Mapping the Global Distribution of Locally Generated Marine Ecosystem Services: The Case of the West and Central Pacific Ocean Tuna Fisheries
Ecosystem service maps are instrumental for the assessment and communication of the costs and benefits of human-nature interactions. This article in the journal Ecosystem Services proposes an integrated way of assessing and mapping global flows of marine ecosystem services. It proposes a conceptual framework that integrates ecosystem service provision principles with value chain analysis and human well-being assessment methods, while considering the spatial dimension of these components in ecosystem service mapping. It applies this framework to the case of seafood provision from purse seine tuna fisheries in the Western and Central Pacific Ocean.
This report aims to synthesize current theory and practice of the blue economy concept to govern economic activity linked to the ocean, and to provide a framework for the Government of Bangladesh to analyze its potential.
Sustainable Ocean Economy, Innovation, and Growth: A G20 Initiative for the 7th Largest Economy in the World
The authors of this G20 Insights policy brief say that the G20 should initiate a global ocean governance process, and they call for ocean economy dialogues, strategies, and regional cooperation to ensure that investment and growth in ocean use become sustainable and reach their full potential. They note that the ocean is the largest and most critical ecosystem on Earth, with many interactions between the ocean Sustainable Development Goal (SDG14) and other SDGs. Though potentially the largest provider of food, materials, energy, and ecosystem services, the ocean is stressed by increasing demand for resources, technological advances, overfishing, climate change, pollution, biodiversity, and habitat loss. Moreover, inadequate stewardship and law enforcement are contributing to the ocean’s decline. As a standing agenda item for the G20, and with associated good governance, a sustainable ocean economy can improve the health and productivity of ocean ecosystems.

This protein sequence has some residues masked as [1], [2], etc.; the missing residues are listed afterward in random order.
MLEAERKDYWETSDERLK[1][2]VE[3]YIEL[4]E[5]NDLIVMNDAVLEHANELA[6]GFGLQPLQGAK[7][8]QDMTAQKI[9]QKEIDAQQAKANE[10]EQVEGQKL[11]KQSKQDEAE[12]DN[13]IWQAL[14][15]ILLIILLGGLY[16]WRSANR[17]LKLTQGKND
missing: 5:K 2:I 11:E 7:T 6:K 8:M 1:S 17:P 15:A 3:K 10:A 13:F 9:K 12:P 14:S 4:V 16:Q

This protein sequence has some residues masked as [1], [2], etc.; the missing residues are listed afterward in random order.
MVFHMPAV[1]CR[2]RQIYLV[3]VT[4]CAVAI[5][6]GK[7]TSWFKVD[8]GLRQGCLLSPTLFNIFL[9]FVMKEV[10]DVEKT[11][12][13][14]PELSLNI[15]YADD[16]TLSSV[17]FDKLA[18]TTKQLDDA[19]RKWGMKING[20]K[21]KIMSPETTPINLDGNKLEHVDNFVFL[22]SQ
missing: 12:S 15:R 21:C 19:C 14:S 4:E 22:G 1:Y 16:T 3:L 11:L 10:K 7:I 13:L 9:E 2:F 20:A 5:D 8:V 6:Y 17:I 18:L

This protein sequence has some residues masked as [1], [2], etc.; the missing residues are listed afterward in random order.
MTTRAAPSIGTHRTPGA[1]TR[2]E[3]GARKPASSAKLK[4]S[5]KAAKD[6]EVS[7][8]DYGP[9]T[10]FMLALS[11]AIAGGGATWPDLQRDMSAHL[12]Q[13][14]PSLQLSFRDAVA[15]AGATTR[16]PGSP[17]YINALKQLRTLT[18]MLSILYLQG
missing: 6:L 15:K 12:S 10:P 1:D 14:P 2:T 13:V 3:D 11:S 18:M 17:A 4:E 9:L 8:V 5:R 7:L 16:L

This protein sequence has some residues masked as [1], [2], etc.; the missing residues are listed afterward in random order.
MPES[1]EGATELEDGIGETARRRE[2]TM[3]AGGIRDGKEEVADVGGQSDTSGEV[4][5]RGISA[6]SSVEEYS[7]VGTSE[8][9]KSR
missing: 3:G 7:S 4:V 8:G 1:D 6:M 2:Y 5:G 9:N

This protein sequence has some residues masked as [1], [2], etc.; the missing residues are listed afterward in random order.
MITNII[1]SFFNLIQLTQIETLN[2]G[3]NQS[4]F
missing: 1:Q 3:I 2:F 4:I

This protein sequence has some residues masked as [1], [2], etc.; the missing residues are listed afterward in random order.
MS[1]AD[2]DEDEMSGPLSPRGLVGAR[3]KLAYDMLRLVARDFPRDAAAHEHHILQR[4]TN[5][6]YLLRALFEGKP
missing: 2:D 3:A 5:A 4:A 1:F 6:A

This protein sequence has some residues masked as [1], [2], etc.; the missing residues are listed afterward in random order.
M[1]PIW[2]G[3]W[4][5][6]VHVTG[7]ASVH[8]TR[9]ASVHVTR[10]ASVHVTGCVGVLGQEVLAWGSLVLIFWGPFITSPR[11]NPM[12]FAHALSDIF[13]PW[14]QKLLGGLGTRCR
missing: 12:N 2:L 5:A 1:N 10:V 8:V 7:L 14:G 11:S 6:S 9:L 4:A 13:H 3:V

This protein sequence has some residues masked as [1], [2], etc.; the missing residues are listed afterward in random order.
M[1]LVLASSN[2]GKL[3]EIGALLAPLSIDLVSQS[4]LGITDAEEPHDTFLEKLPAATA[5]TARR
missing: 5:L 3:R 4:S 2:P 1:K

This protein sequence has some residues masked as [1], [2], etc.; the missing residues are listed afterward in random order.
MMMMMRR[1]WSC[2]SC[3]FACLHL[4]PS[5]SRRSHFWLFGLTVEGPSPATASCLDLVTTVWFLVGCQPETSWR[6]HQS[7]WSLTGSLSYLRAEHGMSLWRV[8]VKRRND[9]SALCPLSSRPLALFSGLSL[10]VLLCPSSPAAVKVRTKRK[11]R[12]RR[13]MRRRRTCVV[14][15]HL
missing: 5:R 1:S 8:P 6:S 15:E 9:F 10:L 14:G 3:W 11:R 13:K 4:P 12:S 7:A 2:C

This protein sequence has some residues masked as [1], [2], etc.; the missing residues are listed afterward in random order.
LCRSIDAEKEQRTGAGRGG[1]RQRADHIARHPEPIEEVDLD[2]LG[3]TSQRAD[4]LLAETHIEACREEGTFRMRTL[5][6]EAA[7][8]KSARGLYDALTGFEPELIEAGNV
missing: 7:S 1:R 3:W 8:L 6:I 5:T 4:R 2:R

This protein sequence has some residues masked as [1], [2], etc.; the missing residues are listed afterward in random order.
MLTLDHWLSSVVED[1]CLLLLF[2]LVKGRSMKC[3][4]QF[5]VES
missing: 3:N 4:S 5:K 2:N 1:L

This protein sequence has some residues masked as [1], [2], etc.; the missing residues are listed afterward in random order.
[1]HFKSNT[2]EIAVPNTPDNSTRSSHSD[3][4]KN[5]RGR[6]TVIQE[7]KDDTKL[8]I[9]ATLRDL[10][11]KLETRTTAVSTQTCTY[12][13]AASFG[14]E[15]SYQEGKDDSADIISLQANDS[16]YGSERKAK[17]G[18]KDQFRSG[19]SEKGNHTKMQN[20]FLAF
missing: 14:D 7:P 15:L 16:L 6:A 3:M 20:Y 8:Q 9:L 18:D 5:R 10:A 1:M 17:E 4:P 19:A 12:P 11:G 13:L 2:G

Blue Carbon Financing of Mangrove Conservation in the Abidijan Convention Region: A Feasibility Study
Coastal vegetated ecosystems have long benefited coastal communities and fisheries, and in recent years have been recognized internationally for their significant capacity to sequester and store carbon (“blue carbon”)—at rates that surpass those of tropical forests. Yet these ecosystems are being converted rapidly. Current annual mangrove deforestation has been estimated to emit 240 million tons of carbon dioxide. For this reason, financing mechanisms to pay those tropical countries that have significant blue carbon resources to reduce greenhouse gas emissions from deforestation have been explored as a means to fund mangrove conservation. This report by the United Nations Environment Programme, the Abidjan Convention Secretariat, and GRID-Arendal explores the potential of international carbon finance mechanisms to help fund mangrove conservation along the coast of West, Central, and Southern Africa that is covered by the Abidjan Convention and examines the scale of economic benefits that this conservation might provide for the region, including benefits not always recognized in traditional assessments or valuations.
Given the growing and seemingly limitless capacity to industrialize the oceans, there is a need to reimagine how to effectively measure, monitor and sustainably manage this seventy-one percent of the Earth's surface. In a commentary for the journal Nature Ecology and Evolution, the Nicholas Institute's John Virdin and co-authors write that we are now at an inflection point in history, where we no longer look to the ocean solely for protein and waterways, but also as a source for many more aspects of our increasingly industrialized society. While much of our focus has been terrestrially based where impacts are easier to identify, the authors write, greater attention is needed on the industrialization of our oceans, which have long been considered as a source of inexhaustible resources and reservoirs for unwanted terrestrially generated waste.